After a summer-long transfer saga, he teased City fans of what to expect with glimpses of his genius during a dream debut. Roberto Mancini’s men hammered Tottenham Hotspur 5-1 at White Hart Lane and, while four-goal Edin Džeko stole the headlines, their new signing’s contributions – three assists – did not go unnoticed.

There were several standout players for Mancini’s men that season. Vincent Kompany was inspirational, Yaya Touré dominated most games, Silva sparkled, and Sergio Agüero etched his name into City folklore with his title-clinching strike. Nasri’s performances, while encouraging, didn’t appear on the showreels nearly as many times as the Argentinian striker.

Nasri had gotten his wish. He became a Premier League champion in his first year in Manchester but a significant slump throughout the 2012/13 campaign led Mancini to admit that, at times, he wanted to give the playmaker a ‘punch’ for regularly failing to live up to expectations.

In keeping with his career-long search for consistency, Nasri followed an underwhelming season with an exceptional one, starring during Manuel Pellegrini’s first season at the helm as City reclaimed the title.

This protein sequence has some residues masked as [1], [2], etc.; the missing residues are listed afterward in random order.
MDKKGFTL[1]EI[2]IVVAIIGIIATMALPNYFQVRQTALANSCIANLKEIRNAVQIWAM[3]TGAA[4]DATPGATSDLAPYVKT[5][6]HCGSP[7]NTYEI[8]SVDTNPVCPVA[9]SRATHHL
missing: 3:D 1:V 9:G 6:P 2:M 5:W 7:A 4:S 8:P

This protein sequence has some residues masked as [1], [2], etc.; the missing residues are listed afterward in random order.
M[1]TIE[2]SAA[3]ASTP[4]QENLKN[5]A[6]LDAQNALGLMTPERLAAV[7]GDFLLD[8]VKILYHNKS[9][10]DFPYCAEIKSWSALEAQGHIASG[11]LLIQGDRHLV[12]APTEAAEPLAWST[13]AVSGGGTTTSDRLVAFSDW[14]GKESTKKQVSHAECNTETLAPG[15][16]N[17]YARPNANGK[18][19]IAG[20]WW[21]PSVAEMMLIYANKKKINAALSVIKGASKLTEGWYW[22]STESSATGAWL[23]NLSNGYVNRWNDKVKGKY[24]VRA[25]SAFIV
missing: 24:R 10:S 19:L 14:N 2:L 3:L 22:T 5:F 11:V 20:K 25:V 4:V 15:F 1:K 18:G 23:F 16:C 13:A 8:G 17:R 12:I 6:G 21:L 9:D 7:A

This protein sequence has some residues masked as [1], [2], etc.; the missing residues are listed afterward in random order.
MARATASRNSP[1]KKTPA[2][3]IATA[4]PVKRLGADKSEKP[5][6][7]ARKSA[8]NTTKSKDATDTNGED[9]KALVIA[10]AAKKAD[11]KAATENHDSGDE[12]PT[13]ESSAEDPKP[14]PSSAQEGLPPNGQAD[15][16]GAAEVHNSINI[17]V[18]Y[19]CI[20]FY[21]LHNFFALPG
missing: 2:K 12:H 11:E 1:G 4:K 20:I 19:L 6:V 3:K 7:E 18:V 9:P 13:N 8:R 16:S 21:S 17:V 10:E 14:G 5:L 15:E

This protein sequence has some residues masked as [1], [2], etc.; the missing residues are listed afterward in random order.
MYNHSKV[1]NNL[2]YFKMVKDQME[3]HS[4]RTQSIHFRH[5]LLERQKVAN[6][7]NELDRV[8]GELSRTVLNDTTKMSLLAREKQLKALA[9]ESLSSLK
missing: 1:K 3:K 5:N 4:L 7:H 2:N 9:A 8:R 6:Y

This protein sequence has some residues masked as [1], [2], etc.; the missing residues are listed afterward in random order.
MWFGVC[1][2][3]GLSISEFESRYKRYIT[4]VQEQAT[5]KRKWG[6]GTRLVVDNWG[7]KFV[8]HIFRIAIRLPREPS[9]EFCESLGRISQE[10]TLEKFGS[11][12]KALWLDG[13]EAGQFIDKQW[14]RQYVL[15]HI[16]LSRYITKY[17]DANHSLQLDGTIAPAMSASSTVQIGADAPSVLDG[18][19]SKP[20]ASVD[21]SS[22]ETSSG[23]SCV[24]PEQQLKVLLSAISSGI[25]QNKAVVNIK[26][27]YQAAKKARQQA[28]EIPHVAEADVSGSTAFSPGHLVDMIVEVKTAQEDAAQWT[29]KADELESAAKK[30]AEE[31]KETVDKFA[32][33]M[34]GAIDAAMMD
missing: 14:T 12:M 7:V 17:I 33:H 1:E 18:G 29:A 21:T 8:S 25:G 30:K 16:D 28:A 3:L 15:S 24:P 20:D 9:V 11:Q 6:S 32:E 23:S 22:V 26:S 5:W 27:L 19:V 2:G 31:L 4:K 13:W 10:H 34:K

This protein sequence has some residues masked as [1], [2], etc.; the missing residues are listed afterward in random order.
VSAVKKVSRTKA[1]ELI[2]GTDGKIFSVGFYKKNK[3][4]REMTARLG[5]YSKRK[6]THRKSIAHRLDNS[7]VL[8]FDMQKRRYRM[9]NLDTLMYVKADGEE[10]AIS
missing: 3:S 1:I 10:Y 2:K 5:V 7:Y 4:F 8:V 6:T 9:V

Nasri was reborn under the Chilean. Thoroughly disenchanted under Mancini, he thrived as a crucial cog in Pellegrini’s machine, making a career-high 30 Premier League starts as City scored 102 goals en route to glory, contributing seven goals and seven assists.

Again, though, Nasri struggled to maintain such a level, flickering sporadically during Pellegrini’s second season, his confidence perhaps dented after having been excluded from Didier Deschamps’ World Cup squad (a decision which prompted the player to call time on his international career).

Then, a serious tendon injury saw him miss five months of the 2015/16 campaign. But by the time he returned in April, it had already been confirmed that Pep Guardiola would succeed Pellegrini.

Although he had harboured ambitions of establishing himself as a key figure in the Catalan’s evolution, Nasri became the first high-profile victim of Guardiola’s desire to shed the dead wood from the Etihad. Guardiola, renowned for his exacting, perfectionist approach, refused to field Nasri during pre-season after ordering the Frenchman to lose weight.

A few weeks later, however, Nasri’s City career was as good as over. Loaned to Sevilla, he recaptured his best form at the Ramón Sánchez Pizjuán under a similarly demanding coach in Jorge Sampaoli.